Roseberry Round!

There are many areas around the North East where you can travel relatively few miles to find somewhere to have a nice, scenic walk.  One of these is the Cleveland/North Yorkshire Moors.  The area around Great Ayton, Stokesley and surrounding villages is one part of the NE where you can find a variety of surroundings in which to walk.

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There is a well-known place, Roseberry Topping is visited by school parties, families and just about everyone who wants the feeling of climbing a fairly big hill and taking in the views at the top.  To be fair, it is a bit like Catbells in the Lake District, as in gets a bit crowded and if you like a nice quiet walk out it probably isn’t my first choice, but we thought we’d have a look out but use the surrounding area to ‘beef’ up the walk a bit.

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I plotted a route which starts on a small lane called Dikes Lane, which you can get onto by going to Great Ayton and following the sign to Great Ayton Train Station then staying on that small road up into the hills and a carpark that conveniently has a picnic site.

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We arrived about 11am and there were a few cars already parked up.  This is a well-used car park as it is also an ideal starting point to visit Captain Cook’s monument.  It was just me, the missus and Alfie the Springer Spaniel walking today and apart from a very strong (annoying) breeze, the sun was making an appearance every now and again and no rain was forecast, which was good.

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I had planned this route so we could get our hill fitness back as we had been neglecting mountainous areas of late and the old leg muscles were getting a bit unworked, apart from the allotment that is.  I saw by the map, the route I’d marked out would have 3 short but steep climbs to work our hearts and legs, and one of these was at the very start.  The path is clear, it sets off north up the steep steps up onto Great Ayton Moor, hugging the wall/fence to the left.  This takes you up onto the top, the views in all directions are stunning, as long as you can block out Middlesbrough (just kidding, it’s a lovely place).  For about 2 km keep to the right hand side of the wall until you reach the junction in the wall which goes of in a number of directions.  We decided, even though we’ve summited it a few times, to go up Roseberry Topping.  It is quite obvious which path to take now, it drops down the hill into a dip with Roseberry straight in front of you.  At the bottom of the dip we turned left through a gate and stayed on the path until we saw the gate at the SE of the hill.  Through the gate and up a zig zagged path to the top and loads of people!

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The council have tried their hardest to sand blast the etched in graffiti which pretty much dominates the summit, to be fair they’ve done a good job as it doesn’t look half as bad as I used to.

Whilst on the top, we noticed a bit of a drama taking place.  We heard a lot of shouting coming from the start of the easterly decent down.  On further inspection, a bloke was shouting at a youth, about 15 years old, who was on his hands and knees gripping tightly to the rock surface.  Listening in, the young lad was scared the wind was going to blow him off the top, I mean it was a bit breezy but it wouldn’t have blown the dog off, near mind this lad.  Anyway, the lad clawed his way to shelter near some rocks and he eventually stood up.  It reminded me of one of our trips up Helvellyn and a young lass crawling the whole way across Striding Edge because she thought she might be blown off, it was about 25c and no wind (for once).  I didn’t know whether to piss myself laughing or feel sorry for the poor lass…I generally don’t feel sorry for people!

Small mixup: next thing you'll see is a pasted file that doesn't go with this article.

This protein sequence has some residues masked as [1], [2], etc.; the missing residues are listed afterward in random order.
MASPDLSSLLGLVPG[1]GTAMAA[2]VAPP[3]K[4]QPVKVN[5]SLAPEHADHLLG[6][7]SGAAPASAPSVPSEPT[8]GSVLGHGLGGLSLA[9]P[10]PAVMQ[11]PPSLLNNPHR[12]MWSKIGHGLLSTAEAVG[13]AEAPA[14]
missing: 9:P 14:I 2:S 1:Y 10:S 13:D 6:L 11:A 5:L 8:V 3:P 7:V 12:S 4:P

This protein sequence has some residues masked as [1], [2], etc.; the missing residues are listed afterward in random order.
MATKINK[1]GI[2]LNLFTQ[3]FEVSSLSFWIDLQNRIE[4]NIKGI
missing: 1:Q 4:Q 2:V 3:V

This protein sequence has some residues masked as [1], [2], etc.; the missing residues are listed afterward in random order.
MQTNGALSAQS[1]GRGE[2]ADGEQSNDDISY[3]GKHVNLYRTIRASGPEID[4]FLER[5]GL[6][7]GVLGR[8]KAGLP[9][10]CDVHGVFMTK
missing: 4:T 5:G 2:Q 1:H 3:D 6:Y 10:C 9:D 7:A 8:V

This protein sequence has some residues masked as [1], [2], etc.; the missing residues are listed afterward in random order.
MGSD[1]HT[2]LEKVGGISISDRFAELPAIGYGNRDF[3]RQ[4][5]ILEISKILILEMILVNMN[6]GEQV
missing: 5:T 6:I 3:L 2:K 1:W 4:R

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Now, this is one of the things I try not to bang on about but it is one of my pet hates, OK, Roseberry Topping is very popular tourist spot.  It’s a hill or mountain which ever you want to call it or which ever way you define it.  For the purpose of this rant, I’m going to call it a big hill.  This hill is clearly pathed, nice stone steps in places but still places where you can fall and snap bones.  It stands 320 m above sea level, but even the 200m ascent from the car park in Newton Under Roseberry it still needs to be climbed.  Even looking at the map, the contour lines are canny close so you should expect a steep climb.  There are still people wandering up and down in shoes and trainers, unsuitable footwear!  A fall, even at this relatively small hill will need the emergency services to come to you, unless you have a day sack with a good first aid kit.  A good pair of walking boots will give you the extra support and stability you may need during a slip.

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While I’m at it, if you see me in the hills, you’ll know who I am, tall dark Yorkshire man with a North East twang.  I have what would appear to the average person a large day sack on my back.  I’ve been out with people who say, “You carry too much for a day out”, but I carry a good set of emergency equipment.  The reason I carry this is because unlike others, I realise that mountain rescue organisations are funded by charity, nothing else.  And I would be mortified if I had to call them if one of my party sustained an injury.  As a Leader I would expect to give first aid and evacuate a casualty, unless in extreme circumstances.  You see people up on hills with inadequate equipment who expect if anything goes wrong, mountain rescue have a right to retrieve them! It’s wrong, wrong, wrong!!